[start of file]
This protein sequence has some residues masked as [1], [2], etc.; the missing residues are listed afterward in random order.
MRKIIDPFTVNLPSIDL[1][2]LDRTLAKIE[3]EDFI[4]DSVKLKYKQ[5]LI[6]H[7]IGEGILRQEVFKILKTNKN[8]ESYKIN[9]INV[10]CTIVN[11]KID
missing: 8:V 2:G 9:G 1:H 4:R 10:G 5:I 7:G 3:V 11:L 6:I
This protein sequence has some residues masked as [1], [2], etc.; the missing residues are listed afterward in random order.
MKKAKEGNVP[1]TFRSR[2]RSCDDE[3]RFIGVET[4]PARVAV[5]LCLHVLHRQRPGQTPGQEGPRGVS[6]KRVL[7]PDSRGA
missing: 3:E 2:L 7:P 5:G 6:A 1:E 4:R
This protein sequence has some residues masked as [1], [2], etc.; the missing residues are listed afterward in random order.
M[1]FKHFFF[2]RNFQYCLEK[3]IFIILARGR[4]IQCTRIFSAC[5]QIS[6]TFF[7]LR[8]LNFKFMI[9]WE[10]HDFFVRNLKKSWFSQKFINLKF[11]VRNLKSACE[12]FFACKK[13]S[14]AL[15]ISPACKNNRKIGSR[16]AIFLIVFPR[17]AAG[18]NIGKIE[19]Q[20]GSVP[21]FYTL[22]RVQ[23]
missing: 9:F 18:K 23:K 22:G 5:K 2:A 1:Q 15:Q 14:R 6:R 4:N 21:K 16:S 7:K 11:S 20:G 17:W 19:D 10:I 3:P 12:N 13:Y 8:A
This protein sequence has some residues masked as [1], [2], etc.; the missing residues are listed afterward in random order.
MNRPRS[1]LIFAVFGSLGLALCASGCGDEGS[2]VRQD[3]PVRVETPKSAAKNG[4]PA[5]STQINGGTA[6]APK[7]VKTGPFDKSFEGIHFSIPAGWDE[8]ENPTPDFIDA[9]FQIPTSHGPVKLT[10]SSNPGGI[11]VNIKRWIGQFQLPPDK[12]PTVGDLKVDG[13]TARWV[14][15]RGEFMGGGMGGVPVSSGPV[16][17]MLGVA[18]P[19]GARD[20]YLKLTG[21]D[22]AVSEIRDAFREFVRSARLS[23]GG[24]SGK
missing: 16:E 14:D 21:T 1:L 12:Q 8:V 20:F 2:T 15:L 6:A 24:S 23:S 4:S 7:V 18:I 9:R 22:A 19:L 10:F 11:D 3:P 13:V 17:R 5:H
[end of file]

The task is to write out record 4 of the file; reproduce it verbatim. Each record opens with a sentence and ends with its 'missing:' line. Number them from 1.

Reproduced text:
This protein sequence has some residues masked as [1], [2], etc.; the missing residues are listed afterward in random order.
MNRPRS[1]LIFAVFGSLGLALCASGCGDEGS[2]VRQD[3]PVRVETPKSAAKNG[4]PA[5]STQINGGTA[6]APK[7]VKTGPFDKSFEGIHFSIPAGWDE[8]ENPTPDFIDA[9]FQIPTSHGPVKLT[10]SSNPGGI[11]VNIKRWIGQFQLPPDK[12]PTVGDLKVDG[13]TARWV[14][15]RGEFMGGGMGGVPVSSGPV[16][17]MLGVA[18]P[19]GARD[20]YLKLTG[21]D[22]AVSEIRDAFREFVRSARLS[23]GG[24]SGK
missing: 16:E 14:D 21:T 1:L 12:Q 8:V 20:F 2:T 15:L 6:A 24:S 23:S 4:S 7:V 18:I 9:R 22:A 19:L 10:F 11:D 3:P 13:V 17:R 5:H